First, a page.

Moving on our next obstacle was a large washed-out creek crossing. A wooden ladder has been put in place to limit further erosion by numerous boots, but it probably won’t be too long before the current trail disappears itself. Climbing up on the other side the trail gained a little more height and crossed an avalanche track: big-leaf maple and salmonberry. And the sound of hummingbirds, although we didn’t see one. Turning another corner and gaining a little more elevation, the trees began to change. We had left the second growth behind and here and there were subalpine firs with their characteristic scent, enhanced by the warm sunshine. A real treat for the senses.
The trail wound through the trees, turning to boardwalk in places to cross some of the numerous small creeks. A tantalizing glimpse of Golden Ears appeared but no matter how hard we tried, it was impossible to get a good photographic angle on it. Bunchberry appeared, along with other flowers such as bleeding heart. Here we go chasing spring up the mountains again! Over more boardwalk where the creek was running underneath our feet and then the sound of a noisier creek, cascading down a slope. We could see the creek far below, but no sign of the waterfall. Before long we came along side this creek and then crossed it into the Alder Flats campground.
Well, the campground was a dump: rubbish everywhere, the outhouse looked like a bomb had hit it, fire pits full of tin cans and beer cans, and toilet paper strewn about (or left in small bundles, obviously where it was used). Utterly disgusting. It really gets my back up to see the backcountry mistreated in this way. Problem campers invite problem animals for all of us. It’s such a shame: it’s a stunningly beautiful spot underneath the jagged peaks of Golden Ears.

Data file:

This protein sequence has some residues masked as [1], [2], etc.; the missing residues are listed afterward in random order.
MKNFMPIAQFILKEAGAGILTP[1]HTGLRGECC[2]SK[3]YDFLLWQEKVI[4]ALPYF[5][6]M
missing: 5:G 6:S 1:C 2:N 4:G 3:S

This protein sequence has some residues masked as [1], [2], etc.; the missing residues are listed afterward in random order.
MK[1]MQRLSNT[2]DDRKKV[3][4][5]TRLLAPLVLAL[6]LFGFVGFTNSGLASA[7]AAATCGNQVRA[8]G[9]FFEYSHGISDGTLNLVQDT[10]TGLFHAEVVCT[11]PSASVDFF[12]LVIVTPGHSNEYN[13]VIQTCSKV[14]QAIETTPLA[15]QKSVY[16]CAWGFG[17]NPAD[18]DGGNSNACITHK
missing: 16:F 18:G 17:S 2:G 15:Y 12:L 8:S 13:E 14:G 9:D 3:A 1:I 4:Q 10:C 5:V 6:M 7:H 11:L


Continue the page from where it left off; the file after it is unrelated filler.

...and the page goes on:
We carried on through the campground looking for a better view and a cleaner spot for lunch. Before long we realized we were not going to get any more views so we headed back down to the creek. The creek was a gorgeous, noisy bubbling mountain stream, icy cold (as Maria found when she dipped her feet in it!) and totally clear. Here we sat for lunch, perched on the rocks washed down by the stream in flood. It was so incredibly serene. From here we had the best view so far of Golden Ears. We were half way there in distance, but had barely scratched the surface in terms of elevation gain! That’s going to be a tough hike when we get round to doing it.
Eventually we dragged ourselves away and headed back to the car, making it back in an hour and 40 minutes. We covered about 13 km, with a total elevation gain around 300 m: much more of a workout than I expected! Highlights: Lower Gold Creek Falls, spring growth (flowers, ferns, trees), big old tree stumps, Gold Creek overlook, interesting trail on upper section towards Alder Flats, view of Golden Ears, being in the mountains on a warm day. Meh-points: extensively-logged, state of Alder Flats campground.
So all in all, I can see that some people would feel this is a dull hike at times: there aren’t any panoramic viewpoints, the trail is mostly under tree cover. But as with so many other hikes, this one should be viewed as a hike on which the journey is far more interesting than the destination, so go in spring to catch the flowers and be in good company. One to be savoured!
Distance: 13 km
Elevation gain: 300 m
Photos on Flickr